A Step-by-Step Guide to Building a Full-Stack TypeScript Weather App with Node.js, React, and Tailwind CSS

In this guide, I will walk you through building a full-stack TypeScript weather app using Node.js, React, and Tailwind CSS. This app will fetch weather data from a third-party API, display the current weather, and provide a forecast for the next five days.


Before we begin, make sure you have the following installed on your system:

  1. Node.js and npm (latest LTS version recommended)

  2. A code editor like Visual Studio Code

  3. A basic understanding of TypeScript, React, and Node.js

Step 1: Set up the project structure

First, let's create a new folder for our project and navigate into it:

mkdir weather-app
cd weather-app

Next, create a client folder for the React app and a server folder for the Node.js server:

mkdir client server

Step 2: Set up the Node.js server

Navigate to the server folder and initialize a new Node.js project with TypeScript:

cd server
npm init -y
npm install typescript ts-node @types/node --save-dev
npx tsc --init

Edit the tsconfig.json file to enable the "esModuleInterop" option:

  "compilerOptions": {
    "esModuleInterop": true,

Install Express, Axios, and their respective types:

npm install express axios
npm install @types/express @types/axios --save-dev

Create a file named index.ts in the server folder and set up a basic Express server:

import express from 'express';

const app = express();
const PORT = process.env.PORT || 3001;

app.get('/', (req, res) => {
  res.send('Hello from the weather app server!');

app.listen(PORT, () => {
  console.log(`Server is running on port ${PORT}`);

Add a start script to the server/package.json file:

"scripts": {
  "start": "ts-node index.ts"

Test the server by running npm start. You should see the message "Server is running on port 3001".

Step 3: Set up the React app

Navigate to the client folder and create a new React app using the create-react-app template:

cd ../client
npx create-react-app . --template typescript

Install the necessary dependencies:

npm install axios react-query tailwindcss@latest postcss@latest autoprefixer@latest

Initialize Tailwind CSS:

npx tailwindcss init

Add the following to your tailwind.config.js file:

module.exports = {
  purge: ['./src/**/*.{js,jsx,ts,tsx}', './public/index.html'],
  darkMode: false,
  theme: {
    extend: {},
  variants: {
    extend: {},
  plugins: [],

Configure PostCSS by creating a postcss.config.js file in the client folder:

module.exports = {
  plugins: {
    tailwindcss: {},
    autoprefixer: {},

Import the Tailwind CSS styles in the src/index.css file:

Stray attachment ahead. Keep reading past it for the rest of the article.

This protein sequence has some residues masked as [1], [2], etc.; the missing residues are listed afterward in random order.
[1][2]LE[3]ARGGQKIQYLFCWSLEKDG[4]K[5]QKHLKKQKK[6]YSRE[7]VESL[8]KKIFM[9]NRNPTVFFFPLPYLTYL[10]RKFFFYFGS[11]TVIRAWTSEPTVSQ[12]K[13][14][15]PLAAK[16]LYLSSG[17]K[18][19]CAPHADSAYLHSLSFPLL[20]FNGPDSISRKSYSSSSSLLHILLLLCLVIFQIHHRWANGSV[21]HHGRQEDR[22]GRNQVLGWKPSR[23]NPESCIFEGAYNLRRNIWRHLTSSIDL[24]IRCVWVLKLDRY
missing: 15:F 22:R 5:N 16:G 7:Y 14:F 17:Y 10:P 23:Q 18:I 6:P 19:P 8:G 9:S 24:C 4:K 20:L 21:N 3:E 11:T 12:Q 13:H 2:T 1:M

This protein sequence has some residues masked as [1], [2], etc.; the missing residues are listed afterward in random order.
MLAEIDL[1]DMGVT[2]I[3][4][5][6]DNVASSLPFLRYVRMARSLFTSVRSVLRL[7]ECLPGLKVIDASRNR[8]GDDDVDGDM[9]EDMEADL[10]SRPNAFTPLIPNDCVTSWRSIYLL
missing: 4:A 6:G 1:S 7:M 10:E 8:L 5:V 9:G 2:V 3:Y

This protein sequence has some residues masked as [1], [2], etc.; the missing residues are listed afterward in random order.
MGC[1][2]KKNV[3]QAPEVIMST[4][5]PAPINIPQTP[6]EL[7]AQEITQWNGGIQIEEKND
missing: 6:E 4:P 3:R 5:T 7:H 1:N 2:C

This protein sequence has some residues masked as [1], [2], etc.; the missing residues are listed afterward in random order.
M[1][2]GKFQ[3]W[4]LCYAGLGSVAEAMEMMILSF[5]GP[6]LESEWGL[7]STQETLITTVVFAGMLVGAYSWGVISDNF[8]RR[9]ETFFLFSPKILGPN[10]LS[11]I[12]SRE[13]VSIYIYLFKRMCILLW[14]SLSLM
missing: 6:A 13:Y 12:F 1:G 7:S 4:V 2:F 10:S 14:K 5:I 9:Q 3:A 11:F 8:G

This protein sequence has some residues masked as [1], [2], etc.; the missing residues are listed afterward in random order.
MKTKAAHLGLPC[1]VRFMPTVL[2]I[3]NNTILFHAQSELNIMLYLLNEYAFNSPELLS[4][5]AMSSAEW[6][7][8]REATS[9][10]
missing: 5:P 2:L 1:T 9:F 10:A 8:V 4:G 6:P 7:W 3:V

@import 'tailwindcss/base';
@import 'tailwindcss/components';
@import 'tailwindcss/utilities';

Step 4: Fetch and display weather data

Now, let's fetch the weather data from a third-party API, such as OpenWeatherMap. Sign up for a free account and get your API key.

In the server/index.ts file, add an endpoint to fetch weather data using Axios:

import axios from 'axios';

// Replace YOUR_API_KEY with your actual API key from OpenWeatherMap

app.get('/weather/:city', async (req, res) => {
  const city = req.params.city;

  try {
    const response = await axios.get(
  } catch (error) {
    res.status(500).send('Error fetching weather data');

In the client/src folder, create a new file named useWeather.ts to fetch weather data using React Query:

import { useQuery } from 'react-query';
import axios from 'axios';

const fetchWeather = async (city: string) => {
  const response = await axios.get(`/weather/${city}`);
  return response.data;

export const useWeather = (city: string) => {
  return useQuery(['weather', city], () => fetchWeather(city));

Create a new WeatherCard.tsx component to display the weather data:

import React from 'react';

interface WeatherCardProps {
  weatherData: any;

const WeatherCard: React.FC<WeatherCardProps> = ({ weatherData }) => {
  return (
    <div className="bg-white p-6 rounded-md shadow-md">
      <h2 className="text-xl font-bold">
        {weatherData.name}, {weatherData.sys.country}
      <p className="text-gray-600">{weatherData.weather[0].description}</p>
      <p className="text-4xl font-bold">

export default WeatherCard;

Now, update the src/App.tsx file to fetch and display the weather data using the useWeather hook and WeatherCard component:

import React, { useState } from 'react';
import './App.css';
import WeatherCard from './WeatherCard';
import { useWeather } from './useWeather';

function App() {
  const [city, setCity] = useState('London');
  const { data, isLoading, isError } = useWeather(city);

  const handleSearch = () => {
    // Add your search logic here

  return (
    <div className="App">
      <header className="App-header">
        <h1>Weather App</h1>
          placeholder="Search by city"
          onChange={(e) => setCity(e.target.value)}
        <button onClick={handleSearch}>Search</button>
        {isLoading && <p>Loading...</p>}
        {isError && <p>Error fetching weather data</p>}
        {data && <WeatherCard weatherData={data} />}

export default App;

You now have a basic full-stack TypeScript weather app using Node.js, React, and Tailwind CSS. You can expand this app by adding a five-day forecast, error handling, and user input validation.

What would you add or change? Sign off in the comments!